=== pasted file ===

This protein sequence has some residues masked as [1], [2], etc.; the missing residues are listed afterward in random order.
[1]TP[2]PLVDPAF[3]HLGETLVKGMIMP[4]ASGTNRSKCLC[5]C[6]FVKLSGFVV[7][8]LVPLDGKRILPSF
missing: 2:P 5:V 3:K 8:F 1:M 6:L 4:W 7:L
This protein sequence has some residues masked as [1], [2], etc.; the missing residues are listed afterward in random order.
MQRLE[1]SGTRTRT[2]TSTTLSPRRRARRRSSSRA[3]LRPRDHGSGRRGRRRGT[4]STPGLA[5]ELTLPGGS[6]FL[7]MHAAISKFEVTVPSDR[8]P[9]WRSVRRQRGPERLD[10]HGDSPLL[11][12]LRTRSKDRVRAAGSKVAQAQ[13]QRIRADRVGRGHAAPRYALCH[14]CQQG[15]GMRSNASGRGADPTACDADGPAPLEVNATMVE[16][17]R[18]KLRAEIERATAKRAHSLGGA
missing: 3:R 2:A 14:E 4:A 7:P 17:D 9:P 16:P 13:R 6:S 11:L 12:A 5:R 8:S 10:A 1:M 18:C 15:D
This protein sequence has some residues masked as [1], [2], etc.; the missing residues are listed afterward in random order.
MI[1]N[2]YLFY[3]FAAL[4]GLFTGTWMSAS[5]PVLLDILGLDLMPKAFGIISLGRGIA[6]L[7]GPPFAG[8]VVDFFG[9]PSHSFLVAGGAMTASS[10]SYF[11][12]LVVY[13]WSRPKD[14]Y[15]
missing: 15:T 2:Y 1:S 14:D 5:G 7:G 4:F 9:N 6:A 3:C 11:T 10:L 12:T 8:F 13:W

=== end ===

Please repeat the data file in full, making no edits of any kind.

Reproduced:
This protein sequence has some residues masked as [1], [2], etc.; the missing residues are listed afterward in random order.
[1]TP[2]PLVDPAF[3]HLGETLVKGMIMP[4]ASGTNRSKCLC[5]C[6]FVKLSGFVV[7][8]LVPLDGKRILPSF
missing: 2:P 5:V 3:K 8:F 1:M 6:L 4:W 7:L
This protein sequence has some residues masked as [1], [2], etc.; the missing residues are listed afterward in random order.
MQRLE[1]SGTRTRT[2]TSTTLSPRRRARRRSSSRA[3]LRPRDHGSGRRGRRRGT[4]STPGLA[5]ELTLPGGS[6]FL[7]MHAAISKFEVTVPSDR[8]P[9]WRSVRRQRGPERLD[10]HGDSPLL[11][12]LRTRSKDRVRAAGSKVAQAQ[13]QRIRADRVGRGHAAPRYALCH[14]CQQG[15]GMRSNASGRGADPTACDADGPAPLEVNATMVE[16][17]R[18]KLRAEIERATAKRAHSLGGA
missing: 3:R 2:A 14:E 4:A 7:P 17:D 9:P 16:P 13:R 6:S 11:L 12:A 5:R 8:S 10:A 1:M 18:C 15:D
This protein sequence has some residues masked as [1], [2], etc.; the missing residues are listed afterward in random order.
MI[1]N[2]YLFY[3]FAAL[4]GLFTGTWMSAS[5]PVLLDILGLDLMPKAFGIISLGRGIA[6]L[7]GPPFAG[8]VVDFFG[9]PSHSFLVAGGAMTASS[10]SYF[11][12]LVVY[13]WSRPKD[14]Y[15]
missing: 15:T 2:Y 1:S 14:D 5:G 7:G 4:F 9:N 6:A 3:C 11:T 10:L 12:T 8:F 13:W